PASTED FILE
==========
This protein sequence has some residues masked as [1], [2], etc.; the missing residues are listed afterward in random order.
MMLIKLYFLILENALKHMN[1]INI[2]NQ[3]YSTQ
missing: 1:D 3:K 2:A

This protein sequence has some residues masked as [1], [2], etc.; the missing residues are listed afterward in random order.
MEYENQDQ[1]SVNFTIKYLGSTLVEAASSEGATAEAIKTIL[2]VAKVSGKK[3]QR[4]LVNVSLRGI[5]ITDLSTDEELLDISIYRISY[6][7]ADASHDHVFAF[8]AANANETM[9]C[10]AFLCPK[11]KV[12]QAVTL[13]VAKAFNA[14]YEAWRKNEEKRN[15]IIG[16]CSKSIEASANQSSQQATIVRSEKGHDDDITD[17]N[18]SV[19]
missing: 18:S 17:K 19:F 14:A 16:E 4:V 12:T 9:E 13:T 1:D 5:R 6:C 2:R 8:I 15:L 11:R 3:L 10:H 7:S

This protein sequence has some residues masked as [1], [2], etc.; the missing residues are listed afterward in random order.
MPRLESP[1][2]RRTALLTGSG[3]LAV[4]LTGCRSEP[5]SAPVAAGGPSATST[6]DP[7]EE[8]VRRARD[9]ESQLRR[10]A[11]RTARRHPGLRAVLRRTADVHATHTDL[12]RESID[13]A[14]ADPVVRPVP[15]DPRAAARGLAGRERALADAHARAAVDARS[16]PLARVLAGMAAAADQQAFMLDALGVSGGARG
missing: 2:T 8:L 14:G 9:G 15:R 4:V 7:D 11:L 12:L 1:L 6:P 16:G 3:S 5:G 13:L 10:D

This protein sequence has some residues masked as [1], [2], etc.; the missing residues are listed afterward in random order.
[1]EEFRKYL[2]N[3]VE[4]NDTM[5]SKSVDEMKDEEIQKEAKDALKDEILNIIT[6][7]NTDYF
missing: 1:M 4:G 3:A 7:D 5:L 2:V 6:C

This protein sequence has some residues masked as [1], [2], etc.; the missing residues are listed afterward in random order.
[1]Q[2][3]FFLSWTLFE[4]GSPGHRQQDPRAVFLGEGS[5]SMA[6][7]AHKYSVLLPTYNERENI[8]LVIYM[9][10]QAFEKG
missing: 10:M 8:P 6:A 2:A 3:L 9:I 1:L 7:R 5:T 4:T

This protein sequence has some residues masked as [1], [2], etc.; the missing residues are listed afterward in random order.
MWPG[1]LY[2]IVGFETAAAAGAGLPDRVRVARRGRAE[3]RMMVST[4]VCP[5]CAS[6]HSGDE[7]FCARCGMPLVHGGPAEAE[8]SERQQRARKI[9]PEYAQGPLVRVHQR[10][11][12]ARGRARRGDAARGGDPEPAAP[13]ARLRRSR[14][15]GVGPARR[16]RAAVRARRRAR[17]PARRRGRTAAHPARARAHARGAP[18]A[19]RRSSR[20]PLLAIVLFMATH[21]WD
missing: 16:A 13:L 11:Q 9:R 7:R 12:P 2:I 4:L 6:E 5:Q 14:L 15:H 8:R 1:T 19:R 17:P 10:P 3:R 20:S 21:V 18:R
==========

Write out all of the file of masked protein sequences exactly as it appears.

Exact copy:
This protein sequence has some residues masked as [1], [2], etc.; the missing residues are listed afterward in random order.
MMLIKLYFLILENALKHMN[1]INI[2]NQ[3]YSTQ
missing: 1:D 3:K 2:A

This protein sequence has some residues masked as [1], [2], etc.; the missing residues are listed afterward in random order.
MEYENQDQ[1]SVNFTIKYLGSTLVEAASSEGATAEAIKTIL[2]VAKVSGKK[3]QR[4]LVNVSLRGI[5]ITDLSTDEELLDISIYRISY[6][7]ADASHDHVFAF[8]AANANETM[9]C[10]AFLCPK[11]KV[12]QAVTL[13]VAKAFNA[14]YEAWRKNEEKRN[15]IIG[16]CSKSIEASANQSSQQATIVRSEKGHDDDITD[17]N[18]SV[19]
missing: 18:S 17:K 19:F 14:A 16:E 4:V 12:T 9:E 13:T 1:D 5:R 6:C 2:R 8:I 15:L 11:R 3:L 10:H 7:S

This protein sequence has some residues masked as [1], [2], etc.; the missing residues are listed afterward in random order.
MPRLESP[1][2]RRTALLTGSG[3]LAV[4]LTGCRSEP[5]SAPVAAGGPSATST[6]DP[7]EE[8]VRRARD[9]ESQLRR[10]A[11]RTARRHPGLRAVLRRTADVHATHTDL[12]RESID[13]A[14]ADPVVRPVP[15]DPRAAARGLAGRERALADAHARAAVDARS[16]PLARVLAGMAAAADQQAFMLDALGVSGGARG
missing: 2:T 8:L 14:G 9:G 15:R 4:V 7:D 11:L 12:L 1:L 6:P 16:G 3:S 5:G 13:L 10:D

This protein sequence has some residues masked as [1], [2], etc.; the missing residues are listed afterward in random order.
[1]EEFRKYL[2]N[3]VE[4]NDTM[5]SKSVDEMKDEEIQKEAKDALKDEILNIIT[6][7]NTDYF
missing: 1:M 4:G 3:A 7:D 5:L 2:V 6:C

This protein sequence has some residues masked as [1], [2], etc.; the missing residues are listed afterward in random order.
[1]Q[2][3]FFLSWTLFE[4]GSPGHRQQDPRAVFLGEGS[5]SMA[6][7]AHKYSVLLPTYNERENI[8]LVIYM[9][10]QAFEKG
missing: 10:M 8:P 6:A 2:A 3:L 9:I 1:L 7:R 5:T 4:T

This protein sequence has some residues masked as [1], [2], etc.; the missing residues are listed afterward in random order.
MWPG[1]LY[2]IVGFETAAAAGAGLPDRVRVARRGRAE[3]RMMVST[4]VCP[5]CAS[6]HSGDE[7]FCARCGMPLVHGGPAEAE[8]SERQQRARKI[9]PEYAQGPLVRVHQR[10][11][12]ARGRARRGDAARGGDPEPAAP[13]ARLRRSR[14][15]GVGPARR[16]RAAVRARRRAR[17]PARRRGRTAAHPARARAHARGAP[18]A[19]RRSSR[20]PLLAIVLFMATH[21]WD
missing: 16:A 13:L 11:Q 9:R 7:R 12:P 2:I 4:L 6:E 5:Q 14:L 15:H 8:R 1:T 19:R 17:P 10:P 3:R 20:S 21:V 18:R